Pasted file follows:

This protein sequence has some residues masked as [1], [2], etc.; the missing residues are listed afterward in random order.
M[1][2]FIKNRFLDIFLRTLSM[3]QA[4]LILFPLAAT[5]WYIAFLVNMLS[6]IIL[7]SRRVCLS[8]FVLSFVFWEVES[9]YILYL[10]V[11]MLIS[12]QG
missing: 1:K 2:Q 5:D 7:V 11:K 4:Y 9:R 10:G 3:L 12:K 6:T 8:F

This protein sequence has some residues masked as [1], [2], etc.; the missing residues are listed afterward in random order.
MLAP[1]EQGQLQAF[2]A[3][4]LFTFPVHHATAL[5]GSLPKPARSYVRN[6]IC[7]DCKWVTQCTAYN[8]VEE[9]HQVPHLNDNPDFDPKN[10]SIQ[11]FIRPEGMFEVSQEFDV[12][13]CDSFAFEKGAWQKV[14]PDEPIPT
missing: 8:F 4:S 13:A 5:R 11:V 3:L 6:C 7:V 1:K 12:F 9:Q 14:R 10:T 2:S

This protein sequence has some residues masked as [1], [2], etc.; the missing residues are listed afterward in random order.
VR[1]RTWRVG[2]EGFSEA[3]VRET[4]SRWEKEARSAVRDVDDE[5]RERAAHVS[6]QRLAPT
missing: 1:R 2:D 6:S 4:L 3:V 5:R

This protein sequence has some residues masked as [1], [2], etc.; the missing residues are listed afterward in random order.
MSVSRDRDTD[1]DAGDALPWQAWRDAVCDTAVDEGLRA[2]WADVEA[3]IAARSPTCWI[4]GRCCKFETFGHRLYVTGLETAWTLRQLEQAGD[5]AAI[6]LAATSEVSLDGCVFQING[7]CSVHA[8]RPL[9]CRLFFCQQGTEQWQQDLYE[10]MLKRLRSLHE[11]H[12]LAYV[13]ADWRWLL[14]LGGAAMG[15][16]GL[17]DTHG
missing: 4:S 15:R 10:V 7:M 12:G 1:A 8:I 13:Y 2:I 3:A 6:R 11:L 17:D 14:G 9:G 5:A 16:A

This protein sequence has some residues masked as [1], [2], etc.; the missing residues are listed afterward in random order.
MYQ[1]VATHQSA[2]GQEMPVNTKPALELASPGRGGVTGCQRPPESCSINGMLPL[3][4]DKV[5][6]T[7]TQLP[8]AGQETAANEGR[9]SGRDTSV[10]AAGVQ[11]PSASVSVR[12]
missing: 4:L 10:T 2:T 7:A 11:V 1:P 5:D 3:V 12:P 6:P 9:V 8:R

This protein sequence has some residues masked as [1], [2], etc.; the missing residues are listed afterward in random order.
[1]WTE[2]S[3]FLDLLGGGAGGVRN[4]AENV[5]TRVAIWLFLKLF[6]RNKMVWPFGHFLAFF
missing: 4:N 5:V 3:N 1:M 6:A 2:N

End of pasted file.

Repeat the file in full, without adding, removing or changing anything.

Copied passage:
This protein sequence has some residues masked as [1], [2], etc.; the missing residues are listed afterward in random order.
M[1][2]FIKNRFLDIFLRTLSM[3]QA[4]LILFPLAAT[5]WYIAFLVNMLS[6]IIL[7]SRRVCLS[8]FVLSFVFWEVES[9]YILYL[10]V[11]MLIS[12]QG
missing: 1:K 2:Q 5:D 7:V 11:K 4:Y 9:R 10:G 3:L 12:K 6:T 8:F

This protein sequence has some residues masked as [1], [2], etc.; the missing residues are listed afterward in random order.
MLAP[1]EQGQLQAF[2]A[3][4]LFTFPVHHATAL[5]GSLPKPARSYVRN[6]IC[7]DCKWVTQCTAYN[8]VEE[9]HQVPHLNDNPDFDPKN[10]SIQ[11]FIRPEGMFEVSQEFDV[12][13]CDSFAFEKGAWQKV[14]PDEPIPT
missing: 8:F 4:S 13:A 5:R 11:V 3:L 6:C 7:V 1:K 12:F 9:Q 14:R 10:T 2:S

This protein sequence has some residues masked as [1], [2], etc.; the missing residues are listed afterward in random order.
VR[1]RTWRVG[2]EGFSEA[3]VRET[4]SRWEKEARSAVRDVDDE[5]RERAAHVS[6]QRLAPT
missing: 1:R 2:D 6:S 4:L 3:V 5:R

This protein sequence has some residues masked as [1], [2], etc.; the missing residues are listed afterward in random order.
MSVSRDRDTD[1]DAGDALPWQAWRDAVCDTAVDEGLRA[2]WADVEA[3]IAARSPTCWI[4]GRCCKFETFGHRLYVTGLETAWTLRQLEQAGD[5]AAI[6]LAATSEVSLDGCVFQING[7]CSVHA[8]RPL[9]CRLFFCQQGTEQWQQDLYE[10]MLKRLRSLHE[11]H[12]LAYV[13]ADWRWLL[14]LGGAAMG[15][16]GL[17]DTHG
missing: 4:S 15:R 10:V 7:M 12:G 1:A 8:I 13:Y 2:I 3:A 6:R 11:L 17:D 14:G 9:G 5:A 16:A

This protein sequence has some residues masked as [1], [2], etc.; the missing residues are listed afterward in random order.
MYQ[1]VATHQSA[2]GQEMPVNTKPALELASPGRGGVTGCQRPPESCSINGMLPL[3][4]DKV[5][6]T[7]TQLP[8]AGQETAANEGR[9]SGRDTSV[10]AAGVQ[11]PSASVSVR[12]
missing: 4:L 10:T 2:T 7:A 11:V 1:P 5:D 3:V 12:P 6:P 9:V 8:R

This protein sequence has some residues masked as [1], [2], etc.; the missing residues are listed afterward in random order.
[1]WTE[2]S[3]FLDLLGGGAGGVRN[4]AENV[5]TRVAIWLFLKLF[6]RNKMVWPFGHFLAFF
missing: 4:N 5:V 3:N 1:M 6:A 2:N